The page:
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Credit Card With an Annual Fee
12 Nov 2019

Is a Credit Card With an Annual Fee Worth it?

The annual fee you pay for some credit cards can buy you many different benefits. If you have the money, it could get you a dedicated “relationship manager”, lifestyle management, and a card that’s trimmed in gold and a real diamond.

Most people’s lifestyles can’t support those kinds of fees but even if the fee is only measured in tens or hundreds of dollars, does it make sense to pay it? After all, there are lots of no-fee cards to choose from.

Let’s look at why you might need to pay an annual credit card fee and whether it’s worth the money.

What is an Annual Fee?

Some credit cards charge a fee for the card every year. These fees are sometimes waived for the first year to entice people to sign up but whenever the fee kicks in, it gets added to your bill like any other charge you put on the card.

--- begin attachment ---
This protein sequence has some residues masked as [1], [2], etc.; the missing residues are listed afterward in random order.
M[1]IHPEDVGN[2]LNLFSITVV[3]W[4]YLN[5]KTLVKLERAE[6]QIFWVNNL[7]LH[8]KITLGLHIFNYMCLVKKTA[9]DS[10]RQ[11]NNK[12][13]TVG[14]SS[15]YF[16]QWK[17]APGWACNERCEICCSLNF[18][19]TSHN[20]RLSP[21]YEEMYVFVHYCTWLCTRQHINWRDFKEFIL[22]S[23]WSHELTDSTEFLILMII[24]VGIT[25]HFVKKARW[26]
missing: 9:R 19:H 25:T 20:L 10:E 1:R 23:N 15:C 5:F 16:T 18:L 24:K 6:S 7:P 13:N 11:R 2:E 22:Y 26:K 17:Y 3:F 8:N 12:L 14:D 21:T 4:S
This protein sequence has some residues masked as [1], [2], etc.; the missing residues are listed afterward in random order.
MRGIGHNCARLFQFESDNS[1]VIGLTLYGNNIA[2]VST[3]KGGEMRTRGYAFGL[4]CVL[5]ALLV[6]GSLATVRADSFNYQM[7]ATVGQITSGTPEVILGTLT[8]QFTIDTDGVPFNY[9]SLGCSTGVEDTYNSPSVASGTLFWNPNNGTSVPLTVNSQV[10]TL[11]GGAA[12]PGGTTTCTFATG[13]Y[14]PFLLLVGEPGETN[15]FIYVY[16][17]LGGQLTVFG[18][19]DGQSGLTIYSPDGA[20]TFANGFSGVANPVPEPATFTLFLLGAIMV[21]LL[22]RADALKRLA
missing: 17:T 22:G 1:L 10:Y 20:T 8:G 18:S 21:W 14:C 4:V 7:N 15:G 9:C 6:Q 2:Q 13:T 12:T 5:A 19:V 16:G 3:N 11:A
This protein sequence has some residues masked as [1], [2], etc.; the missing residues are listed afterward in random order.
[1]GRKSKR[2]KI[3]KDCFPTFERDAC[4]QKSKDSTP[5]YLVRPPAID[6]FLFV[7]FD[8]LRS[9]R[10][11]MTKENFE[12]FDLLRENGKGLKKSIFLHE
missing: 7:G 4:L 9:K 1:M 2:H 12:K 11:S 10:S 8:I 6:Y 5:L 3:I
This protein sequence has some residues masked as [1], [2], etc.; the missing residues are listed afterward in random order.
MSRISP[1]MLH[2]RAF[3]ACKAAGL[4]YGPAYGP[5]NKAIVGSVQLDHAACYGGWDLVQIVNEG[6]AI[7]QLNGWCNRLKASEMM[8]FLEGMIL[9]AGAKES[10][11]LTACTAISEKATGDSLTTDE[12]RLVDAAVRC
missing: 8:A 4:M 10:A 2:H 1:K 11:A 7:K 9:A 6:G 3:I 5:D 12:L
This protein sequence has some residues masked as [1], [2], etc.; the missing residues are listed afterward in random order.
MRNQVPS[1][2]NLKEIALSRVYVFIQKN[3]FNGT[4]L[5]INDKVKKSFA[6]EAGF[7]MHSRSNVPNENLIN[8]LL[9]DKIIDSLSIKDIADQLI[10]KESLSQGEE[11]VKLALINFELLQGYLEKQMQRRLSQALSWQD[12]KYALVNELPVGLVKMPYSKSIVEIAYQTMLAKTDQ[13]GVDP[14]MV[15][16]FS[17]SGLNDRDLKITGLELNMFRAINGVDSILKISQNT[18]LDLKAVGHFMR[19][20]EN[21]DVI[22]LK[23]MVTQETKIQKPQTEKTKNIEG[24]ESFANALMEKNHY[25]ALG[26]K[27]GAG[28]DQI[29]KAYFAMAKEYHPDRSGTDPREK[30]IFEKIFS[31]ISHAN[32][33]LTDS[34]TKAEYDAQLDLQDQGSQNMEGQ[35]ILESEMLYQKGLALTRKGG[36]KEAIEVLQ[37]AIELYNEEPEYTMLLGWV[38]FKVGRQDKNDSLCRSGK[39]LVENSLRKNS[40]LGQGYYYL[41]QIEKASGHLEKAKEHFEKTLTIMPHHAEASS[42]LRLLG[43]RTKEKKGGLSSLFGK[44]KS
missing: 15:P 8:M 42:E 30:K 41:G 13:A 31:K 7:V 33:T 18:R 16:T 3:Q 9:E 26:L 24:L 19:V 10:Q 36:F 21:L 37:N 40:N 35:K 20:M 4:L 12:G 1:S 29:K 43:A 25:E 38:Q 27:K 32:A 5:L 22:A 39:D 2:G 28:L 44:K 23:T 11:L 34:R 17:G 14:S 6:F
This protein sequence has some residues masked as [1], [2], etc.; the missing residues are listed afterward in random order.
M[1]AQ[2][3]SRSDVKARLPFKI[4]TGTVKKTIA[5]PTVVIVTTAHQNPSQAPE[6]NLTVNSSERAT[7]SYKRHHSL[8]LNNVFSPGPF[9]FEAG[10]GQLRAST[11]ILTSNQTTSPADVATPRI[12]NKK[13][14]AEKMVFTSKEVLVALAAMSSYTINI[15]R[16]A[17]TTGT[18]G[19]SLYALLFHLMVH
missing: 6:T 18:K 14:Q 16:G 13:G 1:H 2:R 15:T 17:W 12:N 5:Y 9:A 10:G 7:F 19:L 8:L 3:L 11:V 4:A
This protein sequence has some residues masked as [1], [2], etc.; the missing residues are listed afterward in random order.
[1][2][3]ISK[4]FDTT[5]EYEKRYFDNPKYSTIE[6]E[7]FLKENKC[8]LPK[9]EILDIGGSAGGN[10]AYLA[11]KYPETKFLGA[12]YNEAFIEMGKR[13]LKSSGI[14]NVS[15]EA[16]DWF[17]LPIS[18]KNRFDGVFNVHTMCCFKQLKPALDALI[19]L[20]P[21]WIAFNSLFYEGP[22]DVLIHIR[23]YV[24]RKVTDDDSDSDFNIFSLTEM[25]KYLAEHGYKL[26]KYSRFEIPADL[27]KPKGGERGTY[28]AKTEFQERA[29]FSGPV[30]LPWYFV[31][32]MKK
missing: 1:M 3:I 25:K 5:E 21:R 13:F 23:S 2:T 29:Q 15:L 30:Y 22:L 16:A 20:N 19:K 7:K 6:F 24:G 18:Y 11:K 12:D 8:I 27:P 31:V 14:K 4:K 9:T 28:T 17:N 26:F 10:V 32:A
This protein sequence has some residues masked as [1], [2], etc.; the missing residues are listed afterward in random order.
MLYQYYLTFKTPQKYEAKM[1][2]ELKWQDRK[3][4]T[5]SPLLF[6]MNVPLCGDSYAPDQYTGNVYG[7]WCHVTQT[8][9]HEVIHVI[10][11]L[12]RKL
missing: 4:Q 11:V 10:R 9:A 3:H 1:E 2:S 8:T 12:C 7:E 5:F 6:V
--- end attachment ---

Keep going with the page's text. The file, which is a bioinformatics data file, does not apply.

These fees typically range anywhere from $20 to several hundred dollars. There are some ultra-high-end cards, like the American Express Black Card, that have much higher fees and may even require you to have millions of dollars deposited in the bank, but those are the domain of the ultra-rich.

For the average credit card user, $400-$500 is the upper end of the range. There are quite a few different rewards and perks that you may get in return for paying the fee.

Points and Rewards

The most common type of credit card with an annual fee is points or rewards cards. With these cards, you earn points for every dollar you spend on the card.